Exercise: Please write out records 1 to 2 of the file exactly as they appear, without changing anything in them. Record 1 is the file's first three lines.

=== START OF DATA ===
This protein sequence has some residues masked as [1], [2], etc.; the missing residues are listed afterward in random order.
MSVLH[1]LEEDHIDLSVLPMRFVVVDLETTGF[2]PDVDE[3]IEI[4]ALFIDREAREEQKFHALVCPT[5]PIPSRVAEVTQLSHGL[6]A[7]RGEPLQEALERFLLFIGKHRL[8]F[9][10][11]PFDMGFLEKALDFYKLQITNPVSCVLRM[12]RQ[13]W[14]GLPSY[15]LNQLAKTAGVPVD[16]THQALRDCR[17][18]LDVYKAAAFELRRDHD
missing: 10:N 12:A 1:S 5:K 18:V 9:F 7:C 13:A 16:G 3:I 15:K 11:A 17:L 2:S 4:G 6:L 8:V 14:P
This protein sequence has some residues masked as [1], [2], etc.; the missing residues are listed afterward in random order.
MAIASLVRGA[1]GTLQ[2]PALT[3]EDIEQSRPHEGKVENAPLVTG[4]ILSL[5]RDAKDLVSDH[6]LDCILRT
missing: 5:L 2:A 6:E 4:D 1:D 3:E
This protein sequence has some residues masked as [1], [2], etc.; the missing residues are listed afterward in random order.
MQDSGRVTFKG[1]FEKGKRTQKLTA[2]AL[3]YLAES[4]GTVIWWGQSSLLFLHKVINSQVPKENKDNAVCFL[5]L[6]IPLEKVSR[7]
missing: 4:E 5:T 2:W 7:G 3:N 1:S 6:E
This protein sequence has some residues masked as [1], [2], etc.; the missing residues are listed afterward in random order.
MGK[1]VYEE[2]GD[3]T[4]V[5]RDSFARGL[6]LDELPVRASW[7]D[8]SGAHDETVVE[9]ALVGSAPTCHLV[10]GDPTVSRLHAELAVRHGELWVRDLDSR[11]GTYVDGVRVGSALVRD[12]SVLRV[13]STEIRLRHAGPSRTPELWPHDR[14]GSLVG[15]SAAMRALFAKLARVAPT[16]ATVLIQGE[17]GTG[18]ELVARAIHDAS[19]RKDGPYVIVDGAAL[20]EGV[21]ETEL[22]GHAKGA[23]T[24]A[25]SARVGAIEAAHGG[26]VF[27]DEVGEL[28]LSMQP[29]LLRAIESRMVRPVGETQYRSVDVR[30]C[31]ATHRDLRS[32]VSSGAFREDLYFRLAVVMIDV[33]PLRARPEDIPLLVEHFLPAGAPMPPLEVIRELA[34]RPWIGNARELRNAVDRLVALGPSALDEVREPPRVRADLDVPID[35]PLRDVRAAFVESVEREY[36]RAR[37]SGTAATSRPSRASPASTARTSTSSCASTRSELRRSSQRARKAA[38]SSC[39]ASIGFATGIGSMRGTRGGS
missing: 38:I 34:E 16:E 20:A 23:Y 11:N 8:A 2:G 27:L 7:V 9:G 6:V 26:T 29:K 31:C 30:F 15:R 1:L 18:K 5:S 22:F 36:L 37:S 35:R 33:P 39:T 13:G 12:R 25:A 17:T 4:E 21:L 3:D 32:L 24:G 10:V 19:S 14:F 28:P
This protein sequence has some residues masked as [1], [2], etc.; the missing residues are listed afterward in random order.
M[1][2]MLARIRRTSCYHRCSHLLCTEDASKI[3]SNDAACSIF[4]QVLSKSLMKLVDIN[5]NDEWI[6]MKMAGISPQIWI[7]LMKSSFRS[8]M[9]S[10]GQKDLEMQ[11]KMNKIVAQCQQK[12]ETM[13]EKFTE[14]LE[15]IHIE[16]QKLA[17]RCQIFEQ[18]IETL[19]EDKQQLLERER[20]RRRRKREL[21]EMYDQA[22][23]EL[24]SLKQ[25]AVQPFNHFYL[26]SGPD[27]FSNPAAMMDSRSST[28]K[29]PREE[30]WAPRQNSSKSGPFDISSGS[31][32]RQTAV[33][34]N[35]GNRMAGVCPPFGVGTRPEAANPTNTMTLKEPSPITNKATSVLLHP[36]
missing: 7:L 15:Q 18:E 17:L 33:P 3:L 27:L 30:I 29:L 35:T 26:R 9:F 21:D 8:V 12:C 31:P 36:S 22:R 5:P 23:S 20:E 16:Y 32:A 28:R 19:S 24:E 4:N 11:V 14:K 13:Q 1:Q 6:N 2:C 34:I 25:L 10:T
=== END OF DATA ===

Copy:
This protein sequence has some residues masked as [1], [2], etc.; the missing residues are listed afterward in random order.
MSVLH[1]LEEDHIDLSVLPMRFVVVDLETTGF[2]PDVDE[3]IEI[4]ALFIDREAREEQKFHALVCPT[5]PIPSRVAEVTQLSHGL[6]A[7]RGEPLQEALERFLLFIGKHRL[8]F[9][10][11]PFDMGFLEKALDFYKLQITNPVSCVLRM[12]RQ[13]W[14]GLPSY[15]LNQLAKTAGVPVD[16]THQALRDCR[17][18]LDVYKAAAFELRRDHD
missing: 10:N 12:A 1:S 5:K 18:V 9:F 7:C 13:A 16:G 3:I 15:K 11:A 17:L 2:S 4:G 6:L 8:V 14:P
This protein sequence has some residues masked as [1], [2], etc.; the missing residues are listed afterward in random order.
MAIASLVRGA[1]GTLQ[2]PALT[3]EDIEQSRPHEGKVENAPLVTG[4]ILSL[5]RDAKDLVSDH[6]LDCILRT
missing: 5:L 2:A 6:E 4:D 1:D 3:E